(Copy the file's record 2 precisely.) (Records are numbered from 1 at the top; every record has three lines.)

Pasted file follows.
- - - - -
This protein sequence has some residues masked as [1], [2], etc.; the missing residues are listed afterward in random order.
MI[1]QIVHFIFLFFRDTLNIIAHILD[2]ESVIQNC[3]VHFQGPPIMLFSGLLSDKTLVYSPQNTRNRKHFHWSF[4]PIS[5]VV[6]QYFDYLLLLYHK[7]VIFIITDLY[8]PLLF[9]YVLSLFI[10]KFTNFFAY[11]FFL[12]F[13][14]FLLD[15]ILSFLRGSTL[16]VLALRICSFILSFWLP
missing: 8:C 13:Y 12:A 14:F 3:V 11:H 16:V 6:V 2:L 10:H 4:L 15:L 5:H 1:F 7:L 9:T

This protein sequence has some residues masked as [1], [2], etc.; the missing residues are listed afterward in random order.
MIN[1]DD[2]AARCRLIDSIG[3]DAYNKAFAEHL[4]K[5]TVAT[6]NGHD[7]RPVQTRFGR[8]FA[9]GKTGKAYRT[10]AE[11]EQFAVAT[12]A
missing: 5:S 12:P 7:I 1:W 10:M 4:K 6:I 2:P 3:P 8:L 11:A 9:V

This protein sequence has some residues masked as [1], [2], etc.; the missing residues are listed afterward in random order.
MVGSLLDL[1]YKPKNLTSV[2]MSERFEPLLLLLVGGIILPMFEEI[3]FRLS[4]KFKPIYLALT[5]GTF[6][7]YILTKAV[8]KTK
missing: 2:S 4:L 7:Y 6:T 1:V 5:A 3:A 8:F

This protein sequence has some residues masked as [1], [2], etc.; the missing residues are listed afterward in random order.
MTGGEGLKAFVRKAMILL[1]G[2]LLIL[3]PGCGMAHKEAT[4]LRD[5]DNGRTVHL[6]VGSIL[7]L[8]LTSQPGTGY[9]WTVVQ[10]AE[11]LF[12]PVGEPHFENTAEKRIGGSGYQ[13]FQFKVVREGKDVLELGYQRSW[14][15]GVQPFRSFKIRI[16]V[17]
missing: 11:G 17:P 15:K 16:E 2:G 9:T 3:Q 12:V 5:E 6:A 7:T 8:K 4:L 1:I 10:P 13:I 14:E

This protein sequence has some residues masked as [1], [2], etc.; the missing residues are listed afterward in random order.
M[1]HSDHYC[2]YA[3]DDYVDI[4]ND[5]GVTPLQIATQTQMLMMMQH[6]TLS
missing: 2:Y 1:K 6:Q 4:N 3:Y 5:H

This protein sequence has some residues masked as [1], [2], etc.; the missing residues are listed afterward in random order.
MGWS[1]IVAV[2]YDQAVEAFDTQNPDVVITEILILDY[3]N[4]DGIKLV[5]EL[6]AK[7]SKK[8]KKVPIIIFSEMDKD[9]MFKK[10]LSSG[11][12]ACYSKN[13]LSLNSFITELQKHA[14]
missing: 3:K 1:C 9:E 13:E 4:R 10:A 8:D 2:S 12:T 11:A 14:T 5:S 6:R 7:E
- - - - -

This protein sequence has some residues masked as [1], [2], etc.; the missing residues are listed afterward in random order.
MIN[1]DD[2]AARCRLIDSIG[3]DAYNKAFAEHL[4]K[5]TVAT[6]NGHD[7]RPVQTRFGR[8]FA[9]GKTGKAYRT[10]AE[11]EQFAVAT[12]A
missing: 5:S 12:P 7:I 1:W 10:M 4:K 6:I 2:P 3:P 8:L 11:A 9:V